Love can take many forms—the physical, the emotional, the spiritual among them. Each can stand alone in a beautiful way, but when the myriad types of love entwine, truly revelatory things can occur—as they do throughout Thunder Love, the long-awaited new album by world music voyager Jai Uttal.
“I feel like this album is about opening up to love—finally,” he says. “That involved letting go of a huge part of me that said ‘I don’t deserve love,’ or on really bad days, ‘love doesn’t exist.’ For me, it’s taken big catharses to change those deep internal patterns. I’ve immersed myself in a great number of spiritual practices, but truly embracing human life…that’s what brought me through the times of terrible darkness and addiction.”
Thunder Love is, in many ways, a sonic approximation of darkness giving way to dawn. But in its depiction of the first rays of a new rising sun, there’s an acknowledgment of the shadows that came before, shadows that Uttal addresses with bold directness on songs like “Bolo Ram (Let the Spirits Sing),” a multi-layered, densely-percussive piece that ranks with his most personal outpourings.
That song finds Uttal “looking…for some evidence that there’s still a reason to be alive,” proof that’s ultimately revealed in the most positive way. A similar dichotomy works its way through “Hanuman’s Heart,” a bracing electric blues cleaved by Jai’s piercing electric guitar. On both songs—as well as several of the disc’s other offerings—he dovetails smoothly from narrative to chant, from English to Sanskrit, making for a fascinating sonic and emotive blend.
“The songs tend to have verses that describe the human condition and Sanskrit mantras as choruses. These prayers are so entwined with my inner condition, my daily life, that they have to go together with the English lyrics,” he explains. “The mantras are not necessarily representative of linear thoughts, but they connect us to a greater thought—at times, I’ve felt they were the only thing keeping me alive.”
Those ancient Sanskrit words have unmistakable power, but Uttal’s own lyrics are every bit as striking. He hadn’t worked extensively in English-language lyrics since the Grammy-nominated 2002 album Mondo Rama—which, in many ways, was his darkest effort—but on Thunder Love, the words flow vibrantly, from the poignantly picturesque imagery of “Down on My Knees” to the straightforward bliss of the epic “Never Felt This Love.”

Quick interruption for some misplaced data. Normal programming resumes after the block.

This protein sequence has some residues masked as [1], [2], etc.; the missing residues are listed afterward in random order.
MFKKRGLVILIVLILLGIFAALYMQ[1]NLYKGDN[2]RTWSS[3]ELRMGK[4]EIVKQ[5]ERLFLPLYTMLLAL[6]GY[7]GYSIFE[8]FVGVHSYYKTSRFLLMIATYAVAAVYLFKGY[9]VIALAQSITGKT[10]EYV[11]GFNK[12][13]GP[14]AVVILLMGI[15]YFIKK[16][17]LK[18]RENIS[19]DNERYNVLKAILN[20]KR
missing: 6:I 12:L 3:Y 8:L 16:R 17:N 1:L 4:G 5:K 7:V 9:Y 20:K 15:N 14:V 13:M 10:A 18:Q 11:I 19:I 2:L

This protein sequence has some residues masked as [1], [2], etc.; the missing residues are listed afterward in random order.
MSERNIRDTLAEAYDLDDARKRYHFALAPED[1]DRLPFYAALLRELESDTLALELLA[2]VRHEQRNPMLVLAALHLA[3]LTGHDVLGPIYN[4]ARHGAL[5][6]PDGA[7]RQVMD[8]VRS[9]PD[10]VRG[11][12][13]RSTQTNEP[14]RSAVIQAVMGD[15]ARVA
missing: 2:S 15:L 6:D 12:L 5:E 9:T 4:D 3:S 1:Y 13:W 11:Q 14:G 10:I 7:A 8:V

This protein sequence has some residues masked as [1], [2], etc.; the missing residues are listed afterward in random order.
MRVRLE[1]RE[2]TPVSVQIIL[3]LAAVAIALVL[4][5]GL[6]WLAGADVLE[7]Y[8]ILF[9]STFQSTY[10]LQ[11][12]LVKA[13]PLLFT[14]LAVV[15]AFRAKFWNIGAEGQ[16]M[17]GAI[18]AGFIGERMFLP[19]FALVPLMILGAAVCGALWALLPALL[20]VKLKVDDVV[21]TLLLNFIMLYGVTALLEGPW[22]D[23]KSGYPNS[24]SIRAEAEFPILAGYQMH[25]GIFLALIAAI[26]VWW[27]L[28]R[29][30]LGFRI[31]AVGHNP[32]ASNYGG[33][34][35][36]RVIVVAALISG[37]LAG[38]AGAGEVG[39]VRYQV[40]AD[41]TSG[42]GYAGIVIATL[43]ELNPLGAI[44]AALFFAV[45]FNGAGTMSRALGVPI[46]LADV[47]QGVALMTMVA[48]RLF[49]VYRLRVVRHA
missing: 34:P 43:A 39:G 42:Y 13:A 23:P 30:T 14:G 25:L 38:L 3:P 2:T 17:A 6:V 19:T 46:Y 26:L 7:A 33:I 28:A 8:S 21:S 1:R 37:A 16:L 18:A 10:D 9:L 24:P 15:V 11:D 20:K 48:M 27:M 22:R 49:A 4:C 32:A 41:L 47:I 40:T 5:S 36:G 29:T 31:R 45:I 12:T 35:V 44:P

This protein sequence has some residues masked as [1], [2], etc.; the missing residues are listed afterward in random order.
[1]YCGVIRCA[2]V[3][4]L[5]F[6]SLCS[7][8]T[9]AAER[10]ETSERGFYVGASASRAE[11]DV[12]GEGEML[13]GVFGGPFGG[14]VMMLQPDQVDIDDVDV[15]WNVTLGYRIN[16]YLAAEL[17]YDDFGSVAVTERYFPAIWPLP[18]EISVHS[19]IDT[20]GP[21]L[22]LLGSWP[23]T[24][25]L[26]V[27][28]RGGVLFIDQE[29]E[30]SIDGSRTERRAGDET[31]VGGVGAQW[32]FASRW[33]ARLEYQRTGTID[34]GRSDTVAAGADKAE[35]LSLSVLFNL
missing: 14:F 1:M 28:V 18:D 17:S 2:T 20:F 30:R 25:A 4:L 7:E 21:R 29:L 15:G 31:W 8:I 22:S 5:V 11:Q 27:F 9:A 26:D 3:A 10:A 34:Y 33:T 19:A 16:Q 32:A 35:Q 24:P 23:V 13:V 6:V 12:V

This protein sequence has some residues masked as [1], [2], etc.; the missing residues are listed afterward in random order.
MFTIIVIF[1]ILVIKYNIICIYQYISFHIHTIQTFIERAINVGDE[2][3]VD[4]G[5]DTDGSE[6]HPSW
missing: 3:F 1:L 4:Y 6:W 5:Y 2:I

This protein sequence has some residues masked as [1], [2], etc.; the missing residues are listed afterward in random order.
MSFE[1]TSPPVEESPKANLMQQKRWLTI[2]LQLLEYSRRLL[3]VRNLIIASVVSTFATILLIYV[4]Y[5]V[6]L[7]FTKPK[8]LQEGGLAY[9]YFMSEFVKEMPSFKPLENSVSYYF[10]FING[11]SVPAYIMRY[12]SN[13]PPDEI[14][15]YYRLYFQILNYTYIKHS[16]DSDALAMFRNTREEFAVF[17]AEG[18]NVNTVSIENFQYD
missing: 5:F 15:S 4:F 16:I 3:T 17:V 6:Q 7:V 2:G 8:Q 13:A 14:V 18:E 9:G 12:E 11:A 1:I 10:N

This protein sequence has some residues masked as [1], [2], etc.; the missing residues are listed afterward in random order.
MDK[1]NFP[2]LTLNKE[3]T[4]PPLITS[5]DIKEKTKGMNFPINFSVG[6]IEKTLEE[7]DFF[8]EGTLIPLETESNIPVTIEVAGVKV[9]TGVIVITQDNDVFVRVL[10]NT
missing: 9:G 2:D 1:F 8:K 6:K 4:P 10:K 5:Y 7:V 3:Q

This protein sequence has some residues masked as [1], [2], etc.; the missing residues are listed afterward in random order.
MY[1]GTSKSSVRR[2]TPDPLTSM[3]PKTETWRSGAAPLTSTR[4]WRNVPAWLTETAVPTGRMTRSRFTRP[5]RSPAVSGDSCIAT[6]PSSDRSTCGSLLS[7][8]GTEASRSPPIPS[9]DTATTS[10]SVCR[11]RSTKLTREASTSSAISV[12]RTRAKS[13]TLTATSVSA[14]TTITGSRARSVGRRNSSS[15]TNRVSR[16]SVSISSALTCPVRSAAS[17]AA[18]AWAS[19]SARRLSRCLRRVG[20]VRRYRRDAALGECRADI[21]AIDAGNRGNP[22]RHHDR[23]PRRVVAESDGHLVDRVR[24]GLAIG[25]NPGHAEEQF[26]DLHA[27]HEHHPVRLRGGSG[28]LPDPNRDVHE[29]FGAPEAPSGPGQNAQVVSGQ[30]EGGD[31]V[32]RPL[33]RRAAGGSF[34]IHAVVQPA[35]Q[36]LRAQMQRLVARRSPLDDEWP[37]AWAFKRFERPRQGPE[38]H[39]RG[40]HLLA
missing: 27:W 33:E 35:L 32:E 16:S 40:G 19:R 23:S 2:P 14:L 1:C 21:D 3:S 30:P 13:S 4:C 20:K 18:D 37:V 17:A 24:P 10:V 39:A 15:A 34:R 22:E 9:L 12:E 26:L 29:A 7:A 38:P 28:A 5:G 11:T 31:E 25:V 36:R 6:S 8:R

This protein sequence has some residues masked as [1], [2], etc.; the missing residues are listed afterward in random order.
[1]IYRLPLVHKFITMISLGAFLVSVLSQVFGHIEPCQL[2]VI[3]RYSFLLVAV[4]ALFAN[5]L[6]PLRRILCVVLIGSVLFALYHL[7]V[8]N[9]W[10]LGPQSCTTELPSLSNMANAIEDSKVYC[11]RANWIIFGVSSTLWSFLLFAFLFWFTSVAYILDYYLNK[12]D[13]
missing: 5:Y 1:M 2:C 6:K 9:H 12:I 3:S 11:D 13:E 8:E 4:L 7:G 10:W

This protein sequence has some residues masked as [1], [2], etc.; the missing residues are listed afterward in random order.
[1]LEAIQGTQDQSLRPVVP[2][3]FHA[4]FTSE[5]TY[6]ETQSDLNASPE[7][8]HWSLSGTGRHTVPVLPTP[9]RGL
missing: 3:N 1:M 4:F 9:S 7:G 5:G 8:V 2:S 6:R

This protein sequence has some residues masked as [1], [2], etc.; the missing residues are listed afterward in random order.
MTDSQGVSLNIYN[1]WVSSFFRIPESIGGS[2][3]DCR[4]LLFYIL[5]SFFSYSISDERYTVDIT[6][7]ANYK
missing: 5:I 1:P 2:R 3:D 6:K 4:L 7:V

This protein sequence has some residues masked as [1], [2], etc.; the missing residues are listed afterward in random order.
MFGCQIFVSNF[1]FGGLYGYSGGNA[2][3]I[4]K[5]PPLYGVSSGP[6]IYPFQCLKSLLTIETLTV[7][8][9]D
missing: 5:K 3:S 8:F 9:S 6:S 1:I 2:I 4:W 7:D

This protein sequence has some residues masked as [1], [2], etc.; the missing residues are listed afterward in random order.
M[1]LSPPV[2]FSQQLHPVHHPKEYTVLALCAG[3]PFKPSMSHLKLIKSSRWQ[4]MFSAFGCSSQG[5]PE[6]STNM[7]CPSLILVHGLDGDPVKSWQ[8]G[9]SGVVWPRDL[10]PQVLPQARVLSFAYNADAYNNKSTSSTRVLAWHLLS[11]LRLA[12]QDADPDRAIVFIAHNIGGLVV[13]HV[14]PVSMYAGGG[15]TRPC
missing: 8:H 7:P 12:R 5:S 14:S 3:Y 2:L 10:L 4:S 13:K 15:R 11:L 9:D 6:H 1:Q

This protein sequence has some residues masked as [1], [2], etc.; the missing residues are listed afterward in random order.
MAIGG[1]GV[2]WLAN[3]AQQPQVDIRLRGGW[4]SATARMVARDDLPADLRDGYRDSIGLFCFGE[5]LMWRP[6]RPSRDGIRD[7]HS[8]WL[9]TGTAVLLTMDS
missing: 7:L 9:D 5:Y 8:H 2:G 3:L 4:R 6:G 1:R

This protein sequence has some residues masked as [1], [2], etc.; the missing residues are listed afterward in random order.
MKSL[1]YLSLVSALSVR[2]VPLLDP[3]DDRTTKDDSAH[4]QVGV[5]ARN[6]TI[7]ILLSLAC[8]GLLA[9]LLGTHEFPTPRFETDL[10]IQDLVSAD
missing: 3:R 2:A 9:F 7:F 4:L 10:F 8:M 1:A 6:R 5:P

“I felt a subconscious need to pull back and not be as emotionally expansive,” he says of his more recent forays into meditative territory, a space he explored with wondrous results on Kirtan!, a double-disc collection of traditional sacred chant. “The process was more internal, more introspective, because I was rediscovering myself, reassessing my life.”
That reassessment was sped along by his marriage to Brazilian-born Nubia Teixeira and the subsequent birth of son Ezra Gopal, Jai’s first child—events that pulled him from what he refers to as “the most troubled time in my life.” He credits his spouse not only with fostering an emotional renaissance, but a musical one as well, thanks to her impelling him further into the gentle rhythms of her homeland.
“I’m constantly moved by the (Brazilian) culture,” Jai says. “I fell in love with the sounds many years ago, but it wasn’t until I met Nubia that I really became immersed in it. It’s a huge country with so much regional diversity that you’re always discovering something new.”
“Music has always been the way for me to feel whole and to feel free,” he explains. “On another level, it’s been the way for me to feel pain and channel it. When I am doing music, it’s as if all my insides are calling out. People have said they find great joy in what comes forth when that happens, and if that’s the case, I feel I’ve done what I am here to do.”